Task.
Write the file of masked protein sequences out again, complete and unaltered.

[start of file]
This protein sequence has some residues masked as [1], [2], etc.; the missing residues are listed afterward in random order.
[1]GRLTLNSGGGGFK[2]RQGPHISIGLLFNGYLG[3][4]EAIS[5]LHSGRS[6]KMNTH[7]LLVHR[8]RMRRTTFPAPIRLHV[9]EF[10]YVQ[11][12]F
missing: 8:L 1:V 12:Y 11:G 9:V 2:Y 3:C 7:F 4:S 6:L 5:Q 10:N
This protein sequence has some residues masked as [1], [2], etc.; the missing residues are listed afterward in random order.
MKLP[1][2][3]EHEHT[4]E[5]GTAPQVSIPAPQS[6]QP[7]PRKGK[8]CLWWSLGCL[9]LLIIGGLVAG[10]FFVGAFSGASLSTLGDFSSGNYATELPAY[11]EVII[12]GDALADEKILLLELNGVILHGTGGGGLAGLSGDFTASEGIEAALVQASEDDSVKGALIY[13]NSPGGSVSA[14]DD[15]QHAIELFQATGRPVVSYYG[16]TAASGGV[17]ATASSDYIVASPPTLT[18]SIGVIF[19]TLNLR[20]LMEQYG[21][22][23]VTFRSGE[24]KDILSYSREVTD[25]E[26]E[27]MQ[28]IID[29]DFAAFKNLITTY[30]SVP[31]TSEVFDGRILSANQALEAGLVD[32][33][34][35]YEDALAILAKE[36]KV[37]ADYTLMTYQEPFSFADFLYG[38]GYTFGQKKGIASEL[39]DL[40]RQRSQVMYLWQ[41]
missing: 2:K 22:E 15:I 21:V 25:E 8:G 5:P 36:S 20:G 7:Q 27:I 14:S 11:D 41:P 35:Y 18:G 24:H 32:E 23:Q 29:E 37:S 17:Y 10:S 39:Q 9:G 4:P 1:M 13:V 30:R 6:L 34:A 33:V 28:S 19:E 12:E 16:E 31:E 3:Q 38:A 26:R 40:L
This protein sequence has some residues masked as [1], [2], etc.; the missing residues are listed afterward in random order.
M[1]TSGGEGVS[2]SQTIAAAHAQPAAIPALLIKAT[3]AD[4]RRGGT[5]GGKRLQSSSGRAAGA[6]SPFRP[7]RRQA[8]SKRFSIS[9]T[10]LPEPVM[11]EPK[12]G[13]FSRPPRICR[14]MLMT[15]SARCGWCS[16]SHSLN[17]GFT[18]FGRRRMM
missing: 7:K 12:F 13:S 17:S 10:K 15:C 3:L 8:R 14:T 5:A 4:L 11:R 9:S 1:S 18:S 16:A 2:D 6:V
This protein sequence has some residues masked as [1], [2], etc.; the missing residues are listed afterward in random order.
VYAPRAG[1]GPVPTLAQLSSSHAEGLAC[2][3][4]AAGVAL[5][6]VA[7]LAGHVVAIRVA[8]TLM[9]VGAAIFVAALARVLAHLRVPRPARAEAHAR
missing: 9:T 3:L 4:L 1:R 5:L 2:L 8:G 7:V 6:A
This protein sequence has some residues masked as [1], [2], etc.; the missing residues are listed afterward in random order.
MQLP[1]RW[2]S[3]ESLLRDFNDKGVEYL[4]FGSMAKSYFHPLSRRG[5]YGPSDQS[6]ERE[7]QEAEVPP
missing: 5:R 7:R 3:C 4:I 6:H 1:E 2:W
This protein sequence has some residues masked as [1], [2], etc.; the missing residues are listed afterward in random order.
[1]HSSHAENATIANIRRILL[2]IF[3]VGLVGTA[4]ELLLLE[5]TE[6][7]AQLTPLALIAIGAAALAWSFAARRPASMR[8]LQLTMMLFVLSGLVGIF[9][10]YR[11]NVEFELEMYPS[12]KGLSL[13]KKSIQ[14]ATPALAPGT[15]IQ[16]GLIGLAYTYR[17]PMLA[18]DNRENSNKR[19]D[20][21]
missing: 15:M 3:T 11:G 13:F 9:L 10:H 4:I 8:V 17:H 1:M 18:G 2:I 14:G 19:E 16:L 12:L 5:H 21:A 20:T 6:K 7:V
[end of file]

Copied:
This protein sequence has some residues masked as [1], [2], etc.; the missing residues are listed afterward in random order.
[1]GRLTLNSGGGGFK[2]RQGPHISIGLLFNGYLG[3][4]EAIS[5]LHSGRS[6]KMNTH[7]LLVHR[8]RMRRTTFPAPIRLHV[9]EF[10]YVQ[11][12]F
missing: 8:L 1:V 12:Y 11:G 9:V 2:Y 3:C 7:F 4:S 6:L 5:Q 10:N
This protein sequence has some residues masked as [1], [2], etc.; the missing residues are listed afterward in random order.
MKLP[1][2][3]EHEHT[4]E[5]GTAPQVSIPAPQS[6]QP[7]PRKGK[8]CLWWSLGCL[9]LLIIGGLVAG[10]FFVGAFSGASLSTLGDFSSGNYATELPAY[11]EVII[12]GDALADEKILLLELNGVILHGTGGGGLAGLSGDFTASEGIEAALVQASEDDSVKGALIY[13]NSPGGSVSA[14]DD[15]QHAIELFQATGRPVVSYYG[16]TAASGGV[17]ATASSDYIVASPPTLT[18]SIGVIF[19]TLNLR[20]LMEQYG[21][22][23]VTFRSGE[24]KDILSYSREVTD[25]E[26]E[27]MQ[28]IID[29]DFAAFKNLITTY[30]SVP[31]TSEVFDGRILSANQALEAGLVD[32][33][34][35]YEDALAILAKE[36]KV[37]ADYTLMTYQEPFSFADFLYG[38]GYTFGQKKGIASEL[39]DL[40]RQRSQVMYLWQ[41]
missing: 2:K 22:E 15:I 21:V 25:E 8:G 5:P 36:S 20:G 7:Q 27:I 14:S 11:D 41:P 35:Y 18:G 24:H 32:E 23:Q 29:E 37:S 17:Y 10:S 39:Q 9:G 4:P 1:M 13:V 30:R 6:L 34:A 33:V 28:S 19:E 12:E 16:E 31:E 3:Q 38:A 26:R 40:L
This protein sequence has some residues masked as [1], [2], etc.; the missing residues are listed afterward in random order.
M[1]TSGGEGVS[2]SQTIAAAHAQPAAIPALLIKAT[3]AD[4]RRGGT[5]GGKRLQSSSGRAAGA[6]SPFRP[7]RRQA[8]SKRFSIS[9]T[10]LPEPVM[11]EPK[12]G[13]FSRPPRICR[14]MLMT[15]SARCGWCS[16]SHSLN[17]GFT[18]FGRRRMM
missing: 7:K 12:F 13:S 17:S 10:K 15:C 3:L 8:R 14:T 5:A 4:L 11:R 9:S 1:S 18:S 16:A 2:D 6:V
This protein sequence has some residues masked as [1], [2], etc.; the missing residues are listed afterward in random order.
VYAPRAG[1]GPVPTLAQLSSSHAEGLAC[2][3][4]AAGVAL[5][6]VA[7]LAGHVVAIRVA[8]TLM[9]VGAAIFVAALARVLAHLRVPRPARAEAHAR
missing: 9:T 3:L 4:L 1:R 5:L 2:L 8:G 7:V 6:A
This protein sequence has some residues masked as [1], [2], etc.; the missing residues are listed afterward in random order.
MQLP[1]RW[2]S[3]ESLLRDFNDKGVEYL[4]FGSMAKSYFHPLSRRG[5]YGPSDQS[6]ERE[7]QEAEVPP
missing: 5:R 7:R 3:C 4:I 6:H 1:E 2:W
This protein sequence has some residues masked as [1], [2], etc.; the missing residues are listed afterward in random order.
[1]HSSHAENATIANIRRILL[2]IF[3]VGLVGTA[4]ELLLLE[5]TE[6][7]AQLTPLALIAIGAAALAWSFAARRPASMR[8]LQLTMMLFVLSGLVGIF[9][10]YR[11]NVEFELEMYPS[12]KGLSL[13]KKSIQ[14]ATPALAPGT[15]IQ[16]GLIGLAYTYR[17]PMLA[18]DNRENSNKR[19]D[20][21]
missing: 15:M 3:T 11:G 13:F 9:L 10:H 4:I 8:V 17:H 1:M 18:G 2:I 14:G 19:E 16:L 12:L 5:H 21:A 20:T 6:K 7:V